Zia Chishti 

The Pakistani origins American CEO of The Resource Group (TRG) and up and coming tech company Afiniti saw a disgraceful downfall after the testimony of a former employee at Afiniti saw him implicated in sexual assault allegations. The harrowing allegations also saw an effect on TRG stock in Pakistan, but it took a while for Chishti to be officially removed as CEO of TRG Pakistan. While his absence has already sent shockwaves through Afiniti, TRG Pakistan stock has managed to stabilise and it is yet to be seen how far reaching the effects of his downfall will be. 

Azfar Ahsan 

Azfar Ahsan was featured on Profit’s cover this year back in October in an in-depth story on corporate lobbying in Pakistan. And that was even before his lobbying firm hired former Chief of Air Staff Air Chief Marshal Sohail Aman or before he was appointed Chairman of the Board of Investment (BoI) with the status of a minister of state. Before this year, Azfar had largely been unknown and out of the public eye. He was more of a backstage character, especially as the organiser of conferences and founder of the ‘Corporate Group Pakistan.’ With his behind-the-scenes role converted to a more public one, the coming year will be an interesting one for Azfar.

KIA Lucky Motors 

Between August 2019 to August 2021, KIA Lucky Motors managed to sell 25,000 models of its crossover SUV, the KIA Sportage. That translates to roughly more than 1000 cars per month. And to roughly translate those numbers into words – that’s a pretty big deal. KIA entered Pakistan’s automobile industry as an underdog, especially given the very strong triopoly that exists between Japanese automobile companies Toyota, Honda, and Suzuki. 

The South Korean KIA has managed to circumvent the norms of the auto industry in Pakistan, and set the trend for the introduction of cheap crossover SUVs – a category of cars previously unavailable in Pakistan. Their success has also emboldened other entrants on the market like the MG and Hyundai. KIA has almost single handedly managed to bring life to Pakistan’s car market and have made the ‘Big Three’ sweat. That in itself is a huge achievement. While they have faced issues in the second half of the year with their smaller unit the ‘Picanto’ being short in supply because of the global semiconductor chip shortage, it seems KIA will go on to have a strong 2022 as well.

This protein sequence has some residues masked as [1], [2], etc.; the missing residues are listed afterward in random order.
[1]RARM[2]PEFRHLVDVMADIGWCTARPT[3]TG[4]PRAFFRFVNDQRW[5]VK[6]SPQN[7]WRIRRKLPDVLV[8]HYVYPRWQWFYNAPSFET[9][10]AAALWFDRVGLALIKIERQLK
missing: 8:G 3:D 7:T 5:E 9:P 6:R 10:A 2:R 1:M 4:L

Pakistan Cricket Board

The Pakistan Cricket Board closed 2020 on a high. After years of being in stagnant loss, the board declared an after tax profit of Rs 3.8 billion, with reserves of Rs.17.08 billion compared to PKR 13.28 billion in the 2018-19 financial year. Other than the net profit, the board has also seen an increase in income of 108pc, bringing in Rs 10.696 billion through different sources this year compared to the year before.

Fast forward to the middle of 2021 and everything was in shambles. New Zealand and England pulled out of tours they had promised causing millions of rupees in losses to the board, star CEO Wasim Khan resigned, and the board was suddenly being headed by Ramiz Raja, a former cricketer with no experience in finance. Things seemed bad. But almost as if they were galvanised by the team stepping up and having a stellar performance in the 2021 T20 World Cup, the board has in the last few months of the year had some big wins. 

New Zealand has promised to tour Pakistan twice in 2022 to make up for the losses incurred when they cancelled their tour to Pakistan, and both England and Australia have also promised to tour the country. The appointment of Faisal Hasnain as new CEO has also been followed by the board signing lucrative broadcasting deals with PTV Sports and A-Sports which should bode well for the future. 

Abdullah Niazi
Abdullah Niazi is assistant editor at Profit. He also writes for The Dependent. He can be reached at [email protected]